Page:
The worship of Flora, an ancient Italian goddess of spring and flowers, was said to have been introduced by Numa. Following a drought in 241 or 238 BC, a consultation of the Sibylline Books prescribed the building of her temple. It was located on the lower slopes of the Aventine hill, in the vicinity of the Circus Maximus, and was dedicated on April 28. (She had a second temple on the Quirinal hill.) Games in her honor (Ludi Florae) were also instituted, but they were not held every year until 173 BC, when frequent damage to crops led to their annual performance. They were financed from fines exacted from encroachments on public lands and were overseen by the plebeian aediles.

Under the empire, the Floralia, or Florifertum, lasted for six days (April 28 - May 3), starting with theatrical performances and ending with Circus games and a sacrifice to Flora. The worship of a goddess of fertility naturally led to increasing licence and indecency. Prostitutes claimed the Floralia as their feast, and according to Juvenal, they performed naked and even fought in gladiatorial contests. During theatrical performances, audiences expected to be entertained with bawdy language and strip-tease acts.

Two special items marked the usual sports in the Circus: goats and hares were set loose and beans, vetches, and lupines were scattered among the crowd. All were symbols of fertility. Ovid mentions two other aspects of the Floralia. The festival was well lighted, and people wore multi-colored garments.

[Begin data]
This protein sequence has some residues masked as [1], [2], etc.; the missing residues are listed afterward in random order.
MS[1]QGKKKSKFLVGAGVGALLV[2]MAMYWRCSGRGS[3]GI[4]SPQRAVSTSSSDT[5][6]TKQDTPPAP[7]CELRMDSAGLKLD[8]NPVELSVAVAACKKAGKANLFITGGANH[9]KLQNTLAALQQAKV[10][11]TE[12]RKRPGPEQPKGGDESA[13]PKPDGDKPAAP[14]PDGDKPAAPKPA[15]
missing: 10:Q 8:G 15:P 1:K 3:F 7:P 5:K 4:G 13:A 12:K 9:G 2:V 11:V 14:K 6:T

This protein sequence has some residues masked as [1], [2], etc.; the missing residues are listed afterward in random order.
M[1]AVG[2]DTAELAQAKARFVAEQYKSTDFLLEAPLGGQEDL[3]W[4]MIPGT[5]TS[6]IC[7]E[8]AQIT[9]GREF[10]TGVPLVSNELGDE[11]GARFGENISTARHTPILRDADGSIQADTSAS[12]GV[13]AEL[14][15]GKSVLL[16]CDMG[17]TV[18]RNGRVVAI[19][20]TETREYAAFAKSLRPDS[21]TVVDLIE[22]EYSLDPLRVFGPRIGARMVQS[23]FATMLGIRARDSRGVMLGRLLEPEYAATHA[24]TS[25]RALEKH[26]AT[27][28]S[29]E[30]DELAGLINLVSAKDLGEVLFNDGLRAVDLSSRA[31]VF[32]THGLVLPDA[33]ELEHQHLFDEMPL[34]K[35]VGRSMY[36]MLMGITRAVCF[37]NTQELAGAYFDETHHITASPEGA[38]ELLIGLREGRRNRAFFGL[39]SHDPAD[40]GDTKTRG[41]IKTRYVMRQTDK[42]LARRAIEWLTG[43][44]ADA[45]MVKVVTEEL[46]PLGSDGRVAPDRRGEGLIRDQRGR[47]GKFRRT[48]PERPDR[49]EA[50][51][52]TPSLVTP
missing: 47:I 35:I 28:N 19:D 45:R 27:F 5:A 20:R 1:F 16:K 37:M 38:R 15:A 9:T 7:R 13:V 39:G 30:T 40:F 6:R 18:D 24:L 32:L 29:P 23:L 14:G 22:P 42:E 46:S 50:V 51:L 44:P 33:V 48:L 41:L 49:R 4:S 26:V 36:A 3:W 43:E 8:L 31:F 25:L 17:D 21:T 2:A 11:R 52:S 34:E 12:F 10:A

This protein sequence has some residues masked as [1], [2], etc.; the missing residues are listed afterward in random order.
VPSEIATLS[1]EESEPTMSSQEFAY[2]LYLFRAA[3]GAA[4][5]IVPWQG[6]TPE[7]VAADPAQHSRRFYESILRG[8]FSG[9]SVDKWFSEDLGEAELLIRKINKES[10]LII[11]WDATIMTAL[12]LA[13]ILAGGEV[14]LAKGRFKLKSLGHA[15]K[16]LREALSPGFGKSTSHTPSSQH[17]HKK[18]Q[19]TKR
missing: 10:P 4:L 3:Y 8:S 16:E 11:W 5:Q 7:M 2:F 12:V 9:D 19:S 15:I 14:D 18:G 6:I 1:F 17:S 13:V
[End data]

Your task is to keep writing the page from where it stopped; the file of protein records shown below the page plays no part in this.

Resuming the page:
The names of certain flowers are associated with various Greek and Roman myths. Would you like to try your skill at a bit of floral trivia?

  • Additional information about Flora and her relation to other goddesses such as the Sabine Feronia and the Greek Chloris is given.
  • The Temple of Flora provides additional information about the goddess and her festival in other cultures such as Beltane, or May Day, in Celtic lands.
  • The site called Floralia, Rose, and Other Roman Gardens describes the floral displays and competitions in ancient Rome and provides links to modern Roman gardens.
  • A translation of Ovid's remarks about Flora is located at the Fellowship of Isis site by scrolling down to March 3rd.

    Some of the preceding information comes from Festivals and Ceremonies of the Roman Republic, written by H. H. Scullard and published in 1981 by Cornell University Press (Ithaca, New York).

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